The grand collegiate choirs of England continue to flourish, and it's not surprising that composers continue to write music for them following well-worn paths. A rising star in the field is Matthew Martin, a product of the same Magdalen College Oxford music forces that perform here, but also in demand among other college and cathedral choirs. What some may think of this selection of mostly brand-new, organ-accompanied music depends largely on any feelings toward Martin's models: Kenneth Leighton, and before him, Benjamin Britten and a host of other composers of British sacred music going back to the 19th century. The hallmarks of the style are there: the quartal harmonies deployed in fanfare-like bursts, the quasi-Renaissance moves, the broadly pictorial writing. Martin perhaps has a bit more of Stravinsky's neo-classical sacred music in the mix than the others, but it would be hard to say he has advanced the tradition much. He has, nevertheless, handled it suavely, and the musicians involved in the project, under director Daniel Hyde, are to the manner (and perhaps the manor) born. So are the engineers from Opus Arte, who get absolute clarity, curiously not from the Magdalen College Chapel but from that of Oxford's Keble College. Recommended for aficionados of the big British choral styles.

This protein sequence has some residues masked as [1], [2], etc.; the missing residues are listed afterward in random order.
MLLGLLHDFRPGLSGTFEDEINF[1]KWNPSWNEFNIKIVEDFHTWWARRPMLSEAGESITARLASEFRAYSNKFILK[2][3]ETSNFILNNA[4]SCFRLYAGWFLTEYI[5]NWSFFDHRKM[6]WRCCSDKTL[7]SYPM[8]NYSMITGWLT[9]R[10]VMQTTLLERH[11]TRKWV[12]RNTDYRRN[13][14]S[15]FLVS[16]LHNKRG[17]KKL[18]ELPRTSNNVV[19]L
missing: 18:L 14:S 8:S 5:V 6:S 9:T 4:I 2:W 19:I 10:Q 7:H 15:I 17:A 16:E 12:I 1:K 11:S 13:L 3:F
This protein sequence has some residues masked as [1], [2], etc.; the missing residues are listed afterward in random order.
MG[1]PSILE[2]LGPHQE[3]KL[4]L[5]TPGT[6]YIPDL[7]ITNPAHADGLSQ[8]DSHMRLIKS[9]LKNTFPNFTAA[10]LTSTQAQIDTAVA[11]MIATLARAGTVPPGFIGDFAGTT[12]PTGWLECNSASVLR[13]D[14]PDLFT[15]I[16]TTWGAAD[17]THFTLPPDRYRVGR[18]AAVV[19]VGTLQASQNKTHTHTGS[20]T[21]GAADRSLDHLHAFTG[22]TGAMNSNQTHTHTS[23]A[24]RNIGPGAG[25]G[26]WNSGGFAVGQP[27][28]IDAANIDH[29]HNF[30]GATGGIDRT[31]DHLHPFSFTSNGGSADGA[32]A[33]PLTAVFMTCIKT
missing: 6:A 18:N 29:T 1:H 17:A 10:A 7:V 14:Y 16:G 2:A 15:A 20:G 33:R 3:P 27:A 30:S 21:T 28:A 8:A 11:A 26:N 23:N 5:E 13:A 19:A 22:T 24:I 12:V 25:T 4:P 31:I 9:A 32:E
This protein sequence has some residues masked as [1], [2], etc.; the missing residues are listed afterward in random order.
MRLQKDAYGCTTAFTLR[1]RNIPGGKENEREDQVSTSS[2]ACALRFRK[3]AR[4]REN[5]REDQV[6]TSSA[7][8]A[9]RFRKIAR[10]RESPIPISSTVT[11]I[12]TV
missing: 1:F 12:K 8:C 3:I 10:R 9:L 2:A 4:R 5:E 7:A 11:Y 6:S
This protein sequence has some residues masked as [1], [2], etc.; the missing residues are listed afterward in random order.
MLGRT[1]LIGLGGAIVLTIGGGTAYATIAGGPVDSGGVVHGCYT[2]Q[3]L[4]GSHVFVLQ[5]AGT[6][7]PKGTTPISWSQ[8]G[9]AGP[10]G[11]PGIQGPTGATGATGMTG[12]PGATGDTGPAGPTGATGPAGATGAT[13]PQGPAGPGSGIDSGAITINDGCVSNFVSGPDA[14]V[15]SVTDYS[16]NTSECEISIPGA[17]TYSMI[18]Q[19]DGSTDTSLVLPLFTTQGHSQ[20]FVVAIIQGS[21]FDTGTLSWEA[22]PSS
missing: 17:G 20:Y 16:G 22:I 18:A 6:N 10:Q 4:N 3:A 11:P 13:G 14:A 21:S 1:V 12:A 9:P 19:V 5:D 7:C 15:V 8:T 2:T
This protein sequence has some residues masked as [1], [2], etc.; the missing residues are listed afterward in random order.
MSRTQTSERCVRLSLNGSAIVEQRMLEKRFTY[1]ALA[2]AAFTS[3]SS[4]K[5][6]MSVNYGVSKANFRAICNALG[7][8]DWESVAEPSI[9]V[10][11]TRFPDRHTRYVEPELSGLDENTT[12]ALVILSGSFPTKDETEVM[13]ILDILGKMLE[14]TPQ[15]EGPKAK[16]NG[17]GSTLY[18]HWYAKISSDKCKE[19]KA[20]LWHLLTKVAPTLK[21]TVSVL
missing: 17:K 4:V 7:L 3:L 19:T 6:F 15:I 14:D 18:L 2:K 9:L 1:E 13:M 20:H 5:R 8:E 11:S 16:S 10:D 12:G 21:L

AllMusic Review by James Manheim
|Chester Missa Brevis|
|St John's College Service|
|A Short Mass of St Dominic|